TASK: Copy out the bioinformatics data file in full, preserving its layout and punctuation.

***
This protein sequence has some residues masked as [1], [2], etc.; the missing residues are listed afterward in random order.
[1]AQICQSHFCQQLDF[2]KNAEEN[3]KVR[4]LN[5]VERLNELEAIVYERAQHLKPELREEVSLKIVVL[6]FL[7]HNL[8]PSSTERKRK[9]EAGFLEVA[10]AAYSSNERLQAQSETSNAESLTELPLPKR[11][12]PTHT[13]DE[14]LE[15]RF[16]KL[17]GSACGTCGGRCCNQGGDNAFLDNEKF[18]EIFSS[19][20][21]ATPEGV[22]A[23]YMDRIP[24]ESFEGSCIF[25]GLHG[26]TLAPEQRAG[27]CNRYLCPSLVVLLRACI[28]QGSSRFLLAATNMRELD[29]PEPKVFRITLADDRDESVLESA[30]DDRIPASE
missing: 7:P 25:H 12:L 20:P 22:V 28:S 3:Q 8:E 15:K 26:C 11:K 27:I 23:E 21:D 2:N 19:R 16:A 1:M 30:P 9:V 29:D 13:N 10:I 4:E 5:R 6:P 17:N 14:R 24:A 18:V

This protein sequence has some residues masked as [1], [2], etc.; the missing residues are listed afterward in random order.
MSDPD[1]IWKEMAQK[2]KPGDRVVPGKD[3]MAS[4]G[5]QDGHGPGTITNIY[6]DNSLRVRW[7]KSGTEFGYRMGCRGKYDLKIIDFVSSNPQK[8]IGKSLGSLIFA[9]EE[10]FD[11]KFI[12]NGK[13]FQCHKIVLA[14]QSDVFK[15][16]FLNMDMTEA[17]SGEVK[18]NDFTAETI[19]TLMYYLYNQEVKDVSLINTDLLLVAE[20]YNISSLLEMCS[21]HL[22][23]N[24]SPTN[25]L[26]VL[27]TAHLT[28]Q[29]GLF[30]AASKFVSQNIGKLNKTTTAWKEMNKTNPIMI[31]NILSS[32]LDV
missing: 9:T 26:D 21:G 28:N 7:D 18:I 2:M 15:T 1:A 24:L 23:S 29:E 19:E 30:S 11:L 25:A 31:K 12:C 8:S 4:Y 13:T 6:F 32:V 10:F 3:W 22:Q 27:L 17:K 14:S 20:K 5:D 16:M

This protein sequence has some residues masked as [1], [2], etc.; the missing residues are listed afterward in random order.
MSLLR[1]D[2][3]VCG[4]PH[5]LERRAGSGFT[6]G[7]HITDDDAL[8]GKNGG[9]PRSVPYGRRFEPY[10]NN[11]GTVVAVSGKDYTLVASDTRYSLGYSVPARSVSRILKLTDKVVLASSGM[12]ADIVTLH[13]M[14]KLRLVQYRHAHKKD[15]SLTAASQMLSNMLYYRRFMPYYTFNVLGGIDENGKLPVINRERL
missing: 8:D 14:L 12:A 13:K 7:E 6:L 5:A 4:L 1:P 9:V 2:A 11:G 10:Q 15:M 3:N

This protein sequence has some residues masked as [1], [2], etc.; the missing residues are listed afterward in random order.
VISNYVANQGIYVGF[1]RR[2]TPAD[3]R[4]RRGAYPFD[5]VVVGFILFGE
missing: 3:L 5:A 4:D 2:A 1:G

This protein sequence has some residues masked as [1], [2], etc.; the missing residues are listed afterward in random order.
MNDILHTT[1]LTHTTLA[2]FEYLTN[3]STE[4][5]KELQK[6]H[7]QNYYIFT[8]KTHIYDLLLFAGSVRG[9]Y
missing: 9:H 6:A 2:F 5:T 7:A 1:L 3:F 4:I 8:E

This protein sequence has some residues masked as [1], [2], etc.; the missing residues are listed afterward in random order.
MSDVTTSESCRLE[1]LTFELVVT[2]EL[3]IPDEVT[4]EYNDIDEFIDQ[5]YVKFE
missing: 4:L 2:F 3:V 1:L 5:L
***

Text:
This protein sequence has some residues masked as [1], [2], etc.; the missing residues are listed afterward in random order.
[1]AQICQSHFCQQLDF[2]KNAEEN[3]KVR[4]LN[5]VERLNELEAIVYERAQHLKPELREEVSLKIVVL[6]FL[7]HNL[8]PSSTERKRK[9]EAGFLEVA[10]AAYSSNERLQAQSETSNAESLTELPLPKR[11][12]PTHT[13]DE[14]LE[15]RF[16]KL[17]GSACGTCGGRCCNQGGDNAFLDNEKF[18]EIFSS[19][20][21]ATPEGV[22]A[23]YMDRIP[24]ESFEGSCIF[25]GLHG[26]TLAPEQRAG[27]CNRYLCPSLVVLLRACI[28]QGSSRFLLAATNMRELD[29]PEPKVFRITLADDRDESVLESA[30]DDRIPASE
missing: 7:P 25:H 12:L 20:P 22:V 28:S 3:Q 8:E 15:K 26:C 11:K 27:I 23:E 21:D 2:N 19:R 16:A 1:M 30:P 9:V 29:D 13:N 10:I 4:E 5:R 6:P 17:N 14:R 24:A 18:V

This protein sequence has some residues masked as [1], [2], etc.; the missing residues are listed afterward in random order.
MSDPD[1]IWKEMAQK[2]KPGDRVVPGKD[3]MAS[4]G[5]QDGHGPGTITNIY[6]DNSLRVRW[7]KSGTEFGYRMGCRGKYDLKIIDFVSSNPQK[8]IGKSLGSLIFA[9]EE[10]FD[11]KFI[12]NGK[13]FQCHKIVLA[14]QSDVFK[15][16]FLNMDMTEA[17]SGEVK[18]NDFTAETI[19]TLMYYLYNQEVKDVSLINTDLLLVAE[20]YNISSLLEMCS[21]HL[22][23]N[24]SPTN[25]L[26]VL[27]TAHLT[28]Q[29]GLF[30]AASKFVSQNIGKLNKTTTAWKEMNKTNPIMI[31]NILSS[32]LDV
missing: 9:T 26:D 21:G 28:N 7:D 18:I 2:M 15:T 1:A 24:L 23:S 29:E 19:E 30:S 11:L 25:A 31:K 12:C 8:S 4:Y 13:T 6:F 32:V 10:F 3:W 22:Q 27:L 17:K 14:S 20:K 5:D 16:M

This protein sequence has some residues masked as [1], [2], etc.; the missing residues are listed afterward in random order.
MSLLR[1]D[2][3]VCG[4]PH[5]LERRAGSGFT[6]G[7]HITDDDAL[8]GKNGG[9]PRSVPYGRRFEPY[10]NN[11]GTVVAVSGKDYTLVASDTRYSLGYSVPARSVSRILKLTDKVVLASSGM[12]ADIVTLH[13]M[14]KLRLVQYRHAHKKD[15]SLTAASQMLSNMLYYRRFMPYYTFNVLGGIDENGKLPVINRERL
missing: 8:D 14:L 12:A 13:K 7:E 6:L 5:A 4:L 1:P 9:V 2:A 11:G 10:Q 15:M 3:N

This protein sequence has some residues masked as [1], [2], etc.; the missing residues are listed afterward in random order.
VISNYVANQGIYVGF[1]RR[2]TPAD[3]R[4]RRGAYPFD[5]VVVGFILFGE
missing: 3:L 5:A 4:D 2:A 1:G

This protein sequence has some residues masked as [1], [2], etc.; the missing residues are listed afterward in random order.
MNDILHTT[1]LTHTTLA[2]FEYLTN[3]STE[4][5]KELQK[6]H[7]QNYYIFT[8]KTHIYDLLLFAGSVRG[9]Y
missing: 9:H 6:A 2:F 5:T 7:A 1:L 3:F 4:I 8:E

This protein sequence has some residues masked as [1], [2], etc.; the missing residues are listed afterward in random order.
MSDVTTSESCRLE[1]LTFELVVT[2]EL[3]IPDEVT[4]EYNDIDEFIDQ[5]YVKFE
missing: 4:L 2:F 3:V 1:L 5:L